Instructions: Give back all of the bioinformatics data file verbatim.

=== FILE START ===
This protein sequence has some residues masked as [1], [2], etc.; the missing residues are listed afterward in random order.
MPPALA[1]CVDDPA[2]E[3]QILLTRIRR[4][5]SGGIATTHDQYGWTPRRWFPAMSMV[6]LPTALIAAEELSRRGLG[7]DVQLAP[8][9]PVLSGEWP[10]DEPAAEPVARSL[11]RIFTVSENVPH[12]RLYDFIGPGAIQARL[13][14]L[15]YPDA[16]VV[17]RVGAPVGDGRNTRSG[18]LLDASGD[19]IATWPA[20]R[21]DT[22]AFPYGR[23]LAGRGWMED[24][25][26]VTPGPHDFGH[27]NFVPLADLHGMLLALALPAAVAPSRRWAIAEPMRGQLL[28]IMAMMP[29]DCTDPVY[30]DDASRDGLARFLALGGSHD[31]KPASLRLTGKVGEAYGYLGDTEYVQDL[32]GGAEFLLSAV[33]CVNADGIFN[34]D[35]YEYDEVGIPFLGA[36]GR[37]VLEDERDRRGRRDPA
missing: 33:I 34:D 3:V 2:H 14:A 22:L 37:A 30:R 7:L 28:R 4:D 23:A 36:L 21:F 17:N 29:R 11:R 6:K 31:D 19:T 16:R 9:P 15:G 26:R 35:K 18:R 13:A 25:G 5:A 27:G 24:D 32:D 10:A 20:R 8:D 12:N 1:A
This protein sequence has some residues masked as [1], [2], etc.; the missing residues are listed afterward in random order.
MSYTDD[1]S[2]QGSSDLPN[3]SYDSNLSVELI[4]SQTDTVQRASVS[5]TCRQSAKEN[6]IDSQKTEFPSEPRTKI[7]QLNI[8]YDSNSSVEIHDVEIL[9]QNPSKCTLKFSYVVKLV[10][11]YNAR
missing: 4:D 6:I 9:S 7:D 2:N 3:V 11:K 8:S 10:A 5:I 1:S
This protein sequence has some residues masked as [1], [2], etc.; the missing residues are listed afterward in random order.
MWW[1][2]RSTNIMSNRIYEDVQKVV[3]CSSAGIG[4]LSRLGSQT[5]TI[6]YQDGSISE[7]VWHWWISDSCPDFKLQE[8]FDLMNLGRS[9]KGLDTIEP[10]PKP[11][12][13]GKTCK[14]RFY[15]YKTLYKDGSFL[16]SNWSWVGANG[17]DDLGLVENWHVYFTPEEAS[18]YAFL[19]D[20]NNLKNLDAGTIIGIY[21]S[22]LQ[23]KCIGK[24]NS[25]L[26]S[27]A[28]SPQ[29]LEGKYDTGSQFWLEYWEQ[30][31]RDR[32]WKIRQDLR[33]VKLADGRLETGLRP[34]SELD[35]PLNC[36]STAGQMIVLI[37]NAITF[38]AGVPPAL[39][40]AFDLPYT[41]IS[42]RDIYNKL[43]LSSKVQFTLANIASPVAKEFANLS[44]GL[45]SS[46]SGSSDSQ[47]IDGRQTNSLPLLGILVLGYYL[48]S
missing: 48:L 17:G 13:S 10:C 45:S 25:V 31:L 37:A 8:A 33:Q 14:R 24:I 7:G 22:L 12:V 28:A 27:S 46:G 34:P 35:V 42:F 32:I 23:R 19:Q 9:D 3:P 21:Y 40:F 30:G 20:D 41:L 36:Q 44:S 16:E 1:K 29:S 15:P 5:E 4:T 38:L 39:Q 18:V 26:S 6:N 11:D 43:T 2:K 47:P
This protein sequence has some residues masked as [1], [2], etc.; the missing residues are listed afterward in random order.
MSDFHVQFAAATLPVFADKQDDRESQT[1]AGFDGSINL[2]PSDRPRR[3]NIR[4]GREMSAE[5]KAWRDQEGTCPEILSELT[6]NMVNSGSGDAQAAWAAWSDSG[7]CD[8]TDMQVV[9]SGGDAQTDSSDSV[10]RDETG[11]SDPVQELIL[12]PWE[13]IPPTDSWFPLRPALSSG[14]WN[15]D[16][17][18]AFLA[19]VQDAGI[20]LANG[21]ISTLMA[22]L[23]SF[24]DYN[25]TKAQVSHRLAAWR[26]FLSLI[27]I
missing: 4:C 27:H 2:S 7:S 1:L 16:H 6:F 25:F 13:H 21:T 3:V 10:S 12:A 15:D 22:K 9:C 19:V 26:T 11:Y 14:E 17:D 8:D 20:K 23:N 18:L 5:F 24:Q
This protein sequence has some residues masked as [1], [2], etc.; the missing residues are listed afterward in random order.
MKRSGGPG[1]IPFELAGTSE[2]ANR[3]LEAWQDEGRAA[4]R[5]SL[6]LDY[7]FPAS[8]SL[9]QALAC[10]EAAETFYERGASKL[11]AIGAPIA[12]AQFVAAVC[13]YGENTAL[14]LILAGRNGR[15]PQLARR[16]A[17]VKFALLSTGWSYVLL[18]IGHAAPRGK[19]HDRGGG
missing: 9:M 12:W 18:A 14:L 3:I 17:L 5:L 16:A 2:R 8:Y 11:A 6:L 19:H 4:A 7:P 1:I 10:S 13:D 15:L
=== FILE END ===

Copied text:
This protein sequence has some residues masked as [1], [2], etc.; the missing residues are listed afterward in random order.
MPPALA[1]CVDDPA[2]E[3]QILLTRIRR[4][5]SGGIATTHDQYGWTPRRWFPAMSMV[6]LPTALIAAEELSRRGLG[7]DVQLAP[8][9]PVLSGEWP[10]DEPAAEPVARSL[11]RIFTVSENVPH[12]RLYDFIGPGAIQARL[13][14]L[15]YPDA[16]VV[17]RVGAPVGDGRNTRSG[18]LLDASGD[19]IATWPA[20]R[21]DT[22]AFPYGR[23]LAGRGWMED[24][25][26]VTPGPHDFGH[27]NFVPLADLHGMLLALALPAAVAPSRRWAIAEPMRGQLL[28]IMAMMP[29]DCTDPVY[30]DDASRDGLARFLALGGSHD[31]KPASLRLTGKVGEAYGYLGDTEYVQDL[32]GGAEFLLSAV[33]CVNADGIFN[34]D[35]YEYDEVGIPFLGA[36]GR[37]VLEDERDRRGRRDPA
missing: 33:I 34:D 3:V 2:H 14:A 22:L 37:A 30:R 7:L 28:R 4:D 23:A 36:L 21:F 17:N 29:R 11:R 6:K 31:D 19:T 16:R 9:P 15:G 26:R 35:K 18:R 13:A 25:G 5:A 27:G 24:D 32:D 10:A 20:R 8:D 12:N 1:A
This protein sequence has some residues masked as [1], [2], etc.; the missing residues are listed afterward in random order.
MSYTDD[1]S[2]QGSSDLPN[3]SYDSNLSVELI[4]SQTDTVQRASVS[5]TCRQSAKEN[6]IDSQKTEFPSEPRTKI[7]QLNI[8]YDSNSSVEIHDVEIL[9]QNPSKCTLKFSYVVKLV[10][11]YNAR
missing: 4:D 6:I 9:S 7:D 2:N 3:V 11:K 8:S 10:A 5:I 1:S
This protein sequence has some residues masked as [1], [2], etc.; the missing residues are listed afterward in random order.
MWW[1][2]RSTNIMSNRIYEDVQKVV[3]CSSAGIG[4]LSRLGSQT[5]TI[6]YQDGSISE[7]VWHWWISDSCPDFKLQE[8]FDLMNLGRS[9]KGLDTIEP[10]PKP[11][12][13]GKTCK[14]RFY[15]YKTLYKDGSFL[16]SNWSWVGANG[17]DDLGLVENWHVYFTPEEAS[18]YAFL[19]D[20]NNLKNLDAGTIIGIY[21]S[22]LQ[23]KCIGK[24]NS[25]L[26]S[27]A[28]SPQ[29]LEGKYDTGSQFWLEYWEQ[30][31]RDR[32]WKIRQDLR[33]VKLADGRLETGLRP[34]SELD[35]PLNC[36]STAGQMIVLI[37]NAITF[38]AGVPPAL[39][40]AFDLPYT[41]IS[42]RDIYNKL[43]LSSKVQFTLANIASPVAKEFANLS[44]GL[45]SS[46]SGSSDSQ[47]IDGRQTNSLPLLGILVLGYYL[48]S
missing: 48:L 17:G 13:S 10:C 45:S 25:V 31:L 37:A 8:A 33:Q 14:R 24:I 7:G 22:L 12:V 28:A 27:S 46:G 34:P 35:V 42:F 32:I 23:R 19:Q 9:D 3:P 21:Y 40:F 30:G 20:D 41:L 36:Q 44:S 16:E 1:K 29:S 15:P 5:E 4:T 38:L 39:Q 18:V 26:S 6:N 11:D 43:T 2:K 47:P
This protein sequence has some residues masked as [1], [2], etc.; the missing residues are listed afterward in random order.
MSDFHVQFAAATLPVFADKQDDRESQT[1]AGFDGSINL[2]PSDRPRR[3]NIR[4]GREMSAE[5]KAWRDQEGTCPEILSELT[6]NMVNSGSGDAQAAWAAWSDSG[7]CD[8]TDMQVV[9]SGGDAQTDSSDSV[10]RDETG[11]SDPVQELIL[12]PWE[13]IPPTDSWFPLRPALSSG[14]WN[15]D[16][17][18]AFLA[19]VQDAGI[20]LANG[21]ISTLMA[22]L[23]SF[24]DYN[25]TKAQVSHRLAAWR[26]FLSLI[27]I
missing: 4:C 27:H 2:S 7:S 1:L 16:H 6:F 25:F 13:H 21:T 3:V 10:S 12:A 15:D 22:K 9:C 19:V 26:T 11:Y 14:E 17:D 8:D 20:K 23:N 18:L 5:F 24:Q
This protein sequence has some residues masked as [1], [2], etc.; the missing residues are listed afterward in random order.
MKRSGGPG[1]IPFELAGTSE[2]ANR[3]LEAWQDEGRAA[4]R[5]SL[6]LDY[7]FPAS[8]SL[9]QALAC[10]EAAETFYERGASKL[11]AIGAPIA[12]AQFVAAVC[13]YGENTAL[14]LILAGRNGR[15]PQLARR[16]A[17]VKFALLSTGWSYVLL[18]IGHAAPRGK[19]HDRGGG
missing: 9:M 12:W 18:A 14:L 3:I 17:L 5:L 16:A 2:R 8:Y 11:A 6:L 19:H 4:A 7:P 1:I 10:S 13:D 15:L